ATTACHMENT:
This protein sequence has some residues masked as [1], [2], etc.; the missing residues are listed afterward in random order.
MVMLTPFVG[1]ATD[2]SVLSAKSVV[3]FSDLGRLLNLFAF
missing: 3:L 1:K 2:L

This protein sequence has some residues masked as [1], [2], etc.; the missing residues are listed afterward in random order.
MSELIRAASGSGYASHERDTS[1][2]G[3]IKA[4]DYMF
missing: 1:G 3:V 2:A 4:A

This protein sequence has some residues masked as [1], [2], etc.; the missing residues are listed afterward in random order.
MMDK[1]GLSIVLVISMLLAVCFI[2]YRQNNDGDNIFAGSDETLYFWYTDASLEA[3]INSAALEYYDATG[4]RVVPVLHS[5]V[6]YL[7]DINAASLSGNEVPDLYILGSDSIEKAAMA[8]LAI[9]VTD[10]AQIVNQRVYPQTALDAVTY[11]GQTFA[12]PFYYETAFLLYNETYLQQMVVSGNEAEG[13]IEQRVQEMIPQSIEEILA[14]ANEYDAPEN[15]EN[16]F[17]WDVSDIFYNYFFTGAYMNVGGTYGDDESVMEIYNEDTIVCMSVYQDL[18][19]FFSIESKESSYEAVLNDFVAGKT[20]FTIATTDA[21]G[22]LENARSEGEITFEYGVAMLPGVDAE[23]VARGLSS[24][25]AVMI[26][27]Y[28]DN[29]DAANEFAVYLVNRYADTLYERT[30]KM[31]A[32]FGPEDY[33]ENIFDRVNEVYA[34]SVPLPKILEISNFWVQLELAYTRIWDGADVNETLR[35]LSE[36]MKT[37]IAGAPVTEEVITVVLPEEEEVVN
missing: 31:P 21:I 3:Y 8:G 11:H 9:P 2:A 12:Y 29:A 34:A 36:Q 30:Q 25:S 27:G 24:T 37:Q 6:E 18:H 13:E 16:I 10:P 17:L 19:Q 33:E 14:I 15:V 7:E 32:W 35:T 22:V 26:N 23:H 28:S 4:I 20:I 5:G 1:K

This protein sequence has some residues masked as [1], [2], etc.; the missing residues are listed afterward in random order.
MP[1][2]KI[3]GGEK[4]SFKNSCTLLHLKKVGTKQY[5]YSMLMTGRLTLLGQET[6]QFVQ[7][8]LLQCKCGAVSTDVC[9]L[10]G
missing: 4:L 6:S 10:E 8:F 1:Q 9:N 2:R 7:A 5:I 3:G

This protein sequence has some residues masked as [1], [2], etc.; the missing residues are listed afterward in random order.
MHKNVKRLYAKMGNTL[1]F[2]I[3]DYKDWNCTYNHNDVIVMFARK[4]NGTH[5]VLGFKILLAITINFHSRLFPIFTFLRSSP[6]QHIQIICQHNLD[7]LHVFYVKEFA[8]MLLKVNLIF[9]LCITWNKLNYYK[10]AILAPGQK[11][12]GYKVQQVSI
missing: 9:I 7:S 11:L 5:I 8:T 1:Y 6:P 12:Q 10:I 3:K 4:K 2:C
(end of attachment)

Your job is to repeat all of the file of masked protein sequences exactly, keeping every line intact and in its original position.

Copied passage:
This protein sequence has some residues masked as [1], [2], etc.; the missing residues are listed afterward in random order.
MVMLTPFVG[1]ATD[2]SVLSAKSVV[3]FSDLGRLLNLFAF
missing: 3:L 1:K 2:L

This protein sequence has some residues masked as [1], [2], etc.; the missing residues are listed afterward in random order.
MSELIRAASGSGYASHERDTS[1][2]G[3]IKA[4]DYMF
missing: 1:G 3:V 2:A 4:A

This protein sequence has some residues masked as [1], [2], etc.; the missing residues are listed afterward in random order.
MMDK[1]GLSIVLVISMLLAVCFI[2]YRQNNDGDNIFAGSDETLYFWYTDASLEA[3]INSAALEYYDATG[4]RVVPVLHS[5]V[6]YL[7]DINAASLSGNEVPDLYILGSDSIEKAAMA[8]LAI[9]VTD[10]AQIVNQRVYPQTALDAVTY[11]GQTFA[12]PFYYETAFLLYNETYLQQMVVSGNEAEG[13]IEQRVQEMIPQSIEEILA[14]ANEYDAPEN[15]EN[16]F[17]WDVSDIFYNYFFTGAYMNVGGTYGDDESVMEIYNEDTIVCMSVYQDL[18][19]FFSIESKESSYEAVLNDFVAGKT[20]FTIATTDA[21]G[22]LENARSEGEITFEYGVAMLPGVDAE[23]VARGLSS[24][25]AVMI[26][27]Y[28]DN[29]DAANEFAVYLVNRYADTLYERT[30]KM[31]A[32]FGPEDY[33]ENIFDRVNEVYA[34]SVPLPKILEISNFWVQLELAYTRIWDGADVNETLR[35]LSE[36]MKT[37]IAGAPVTEEVITVVLPEEEEVVN
missing: 31:P 21:I 3:Y 8:G 11:H 9:P 2:A 12:Y 29:A 34:A 36:Q 30:Q 25:S 27:G 24:T 37:Q 6:E 18:H 13:E 16:I 10:P 17:L 19:Q 33:E 14:I 15:V 7:E 32:W 35:T 22:V 26:N 23:H 28:S 4:I 20:I 5:G 1:K

This protein sequence has some residues masked as [1], [2], etc.; the missing residues are listed afterward in random order.
MP[1][2]KI[3]GGEK[4]SFKNSCTLLHLKKVGTKQY[5]YSMLMTGRLTLLGQET[6]QFVQ[7][8]LLQCKCGAVSTDVC[9]L[10]G
missing: 4:L 6:S 10:E 8:F 1:Q 9:N 2:R 7:A 5:I 3:G

This protein sequence has some residues masked as [1], [2], etc.; the missing residues are listed afterward in random order.
MHKNVKRLYAKMGNTL[1]F[2]I[3]DYKDWNCTYNHNDVIVMFARK[4]NGTH[5]VLGFKILLAITINFHSRLFPIFTFLRSSP[6]QHIQIICQHNLD[7]LHVFYVKEFA[8]MLLKVNLIF[9]LCITWNKLNYYK[10]AILAPGQK[11][12]GYKVQQVSI
missing: 9:I 7:S 11:L 5:I 8:T 1:Y 6:P 12:Q 10:I 3:K 4:K 2:C